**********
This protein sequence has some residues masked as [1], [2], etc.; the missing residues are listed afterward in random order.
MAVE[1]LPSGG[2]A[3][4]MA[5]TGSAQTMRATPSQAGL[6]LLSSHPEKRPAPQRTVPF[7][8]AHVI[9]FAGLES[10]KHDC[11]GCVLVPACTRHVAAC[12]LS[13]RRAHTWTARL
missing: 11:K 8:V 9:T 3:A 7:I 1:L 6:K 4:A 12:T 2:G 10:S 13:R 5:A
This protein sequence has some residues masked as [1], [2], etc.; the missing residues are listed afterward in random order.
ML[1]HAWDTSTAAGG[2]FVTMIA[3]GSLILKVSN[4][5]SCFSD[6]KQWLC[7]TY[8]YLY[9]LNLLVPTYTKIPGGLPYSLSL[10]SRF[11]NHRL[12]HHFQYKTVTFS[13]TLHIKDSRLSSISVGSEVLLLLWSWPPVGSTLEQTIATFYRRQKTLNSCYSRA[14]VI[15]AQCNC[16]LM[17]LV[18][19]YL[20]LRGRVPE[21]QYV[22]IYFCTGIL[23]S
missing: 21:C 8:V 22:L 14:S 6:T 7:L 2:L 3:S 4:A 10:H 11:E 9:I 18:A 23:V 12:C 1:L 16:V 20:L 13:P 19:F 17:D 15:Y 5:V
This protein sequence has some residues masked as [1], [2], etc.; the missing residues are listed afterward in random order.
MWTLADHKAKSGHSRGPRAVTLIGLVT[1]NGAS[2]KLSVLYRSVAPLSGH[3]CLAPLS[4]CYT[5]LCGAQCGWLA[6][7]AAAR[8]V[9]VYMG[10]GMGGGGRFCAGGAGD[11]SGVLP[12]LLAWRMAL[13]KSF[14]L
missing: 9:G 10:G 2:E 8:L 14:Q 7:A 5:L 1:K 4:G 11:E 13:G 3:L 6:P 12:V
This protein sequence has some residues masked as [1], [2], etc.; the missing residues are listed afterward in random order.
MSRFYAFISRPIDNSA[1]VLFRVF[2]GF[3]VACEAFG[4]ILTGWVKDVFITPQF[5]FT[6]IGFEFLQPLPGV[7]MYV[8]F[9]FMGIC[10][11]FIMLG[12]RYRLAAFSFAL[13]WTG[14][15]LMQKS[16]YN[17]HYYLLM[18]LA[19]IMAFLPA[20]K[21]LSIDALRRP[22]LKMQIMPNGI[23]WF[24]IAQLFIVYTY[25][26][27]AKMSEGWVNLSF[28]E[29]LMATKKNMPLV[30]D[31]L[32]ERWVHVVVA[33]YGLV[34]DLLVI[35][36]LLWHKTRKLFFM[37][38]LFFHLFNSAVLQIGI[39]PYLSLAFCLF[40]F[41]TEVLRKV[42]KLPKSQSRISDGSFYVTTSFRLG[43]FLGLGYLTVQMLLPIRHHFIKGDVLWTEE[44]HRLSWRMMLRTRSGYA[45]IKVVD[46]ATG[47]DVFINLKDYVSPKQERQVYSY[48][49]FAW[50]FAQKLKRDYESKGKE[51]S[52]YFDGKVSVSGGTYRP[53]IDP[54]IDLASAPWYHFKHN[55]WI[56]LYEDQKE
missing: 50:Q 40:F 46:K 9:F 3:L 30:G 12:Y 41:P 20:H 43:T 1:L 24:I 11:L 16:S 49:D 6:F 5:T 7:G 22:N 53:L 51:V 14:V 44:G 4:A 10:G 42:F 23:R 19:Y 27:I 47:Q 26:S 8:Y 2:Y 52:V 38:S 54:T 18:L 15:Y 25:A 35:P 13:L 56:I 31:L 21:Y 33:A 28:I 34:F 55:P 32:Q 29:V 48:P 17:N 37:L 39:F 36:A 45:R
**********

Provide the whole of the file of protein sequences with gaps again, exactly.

This protein sequence has some residues masked as [1], [2], etc.; the missing residues are listed afterward in random order.
MAVE[1]LPSGG[2]A[3][4]MA[5]TGSAQTMRATPSQAGL[6]LLSSHPEKRPAPQRTVPF[7][8]AHVI[9]FAGLES[10]KHDC[11]GCVLVPACTRHVAAC[12]LS[13]RRAHTWTARL
missing: 11:K 8:V 9:T 3:A 7:I 1:L 6:K 4:A 12:T 2:G 10:S 13:R 5:A
This protein sequence has some residues masked as [1], [2], etc.; the missing residues are listed afterward in random order.
ML[1]HAWDTSTAAGG[2]FVTMIA[3]GSLILKVSN[4][5]SCFSD[6]KQWLC[7]TY[8]YLY[9]LNLLVPTYTKIPGGLPYSLSL[10]SRF[11]NHRL[12]HHFQYKTVTFS[13]TLHIKDSRLSSISVGSEVLLLLWSWPPVGSTLEQTIATFYRRQKTLNSCYSRA[14]VI[15]AQCNC[16]LM[17]LV[18][19]YL[20]LRGRVPE[21]QYV[22]IYFCTGIL[23]S
missing: 21:C 8:V 22:L 14:S 6:T 7:L 2:L 3:S 4:A 10:H 11:E 9:I 18:A 23:V 12:C 1:L 16:V 20:L 13:P 19:F 17:D 15:Y 5:V
This protein sequence has some residues masked as [1], [2], etc.; the missing residues are listed afterward in random order.
MWTLADHKAKSGHSRGPRAVTLIGLVT[1]NGAS[2]KLSVLYRSVAPLSGH[3]CLAPLS[4]CYT[5]LCGAQCGWLA[6][7]AAAR[8]V[9]VYMG[10]GMGGGGRFCAGGAGD[11]SGVLP[12]LLAWRMAL[13]KSF[14]L
missing: 9:G 10:G 2:E 8:L 14:Q 7:A 5:L 1:K 4:G 11:E 13:G 3:L 6:P 12:V
This protein sequence has some residues masked as [1], [2], etc.; the missing residues are listed afterward in random order.
MSRFYAFISRPIDNSA[1]VLFRVF[2]GF[3]VACEAFG[4]ILTGWVKDVFITPQF[5]FT[6]IGFEFLQPLPGV[7]MYV[8]F[9]FMGIC[10][11]FIMLG[12]RYRLAAFSFAL[13]WTG[14][15]LMQKS[16]YN[17]HYYLLM[18]LA[19]IMAFLPA[20]K[21]LSIDALRRP[22]LKMQIMPNGI[23]WF[24]IAQLFIVYTY[25][26][27]AKMSEGWVNLSF[28]E[29]LMATKKNMPLV[30]D[31]L[32]ERWVHVVVA[33]YGLV[34]DLLVI[35][36]LLWHKTRKLFFM[37][38]LFFHLFNSAVLQIGI[39]PYLSLAFCLF[40]F[41]TEVLRKV[42]KLPKSQSRISDGSFYVTTSFRLG[43]FLGLGYLTVQMLLPIRHHFIKGDVLWTEE[44]HRLSWRMMLRTRSGYA[45]IKVVD[46]ATG[47]DVFINLKDYVSPKQERQVYSY[48][49]FAW[50]FAQKLKRDYESKGKE[51]S[52]YFDGKVSVSGGTYRP[53]IDP[54]IDLASAPWYHFKHN[55]WI[56]LYEDQKE
missing: 50:Q 40:F 46:K 9:F 3:L 30:G 12:Y 41:P 20:H 43:T 1:L 24:I 11:L 16:S 49:D 6:F 5:T 7:G 22:N 53:L 51:V 14:V 44:G 4:A 10:G 42:F 23:R 19:Y 27:I 47:Q 26:S 8:Y 2:Y 52:V 38:S 54:T 18:L 15:Y 25:A 35:P 13:L 56:I 31:L 21:Y 33:A 28:I 34:F 55:P 32:Q 29:V 48:P 17:N 37:L 39:F 36:A 45:R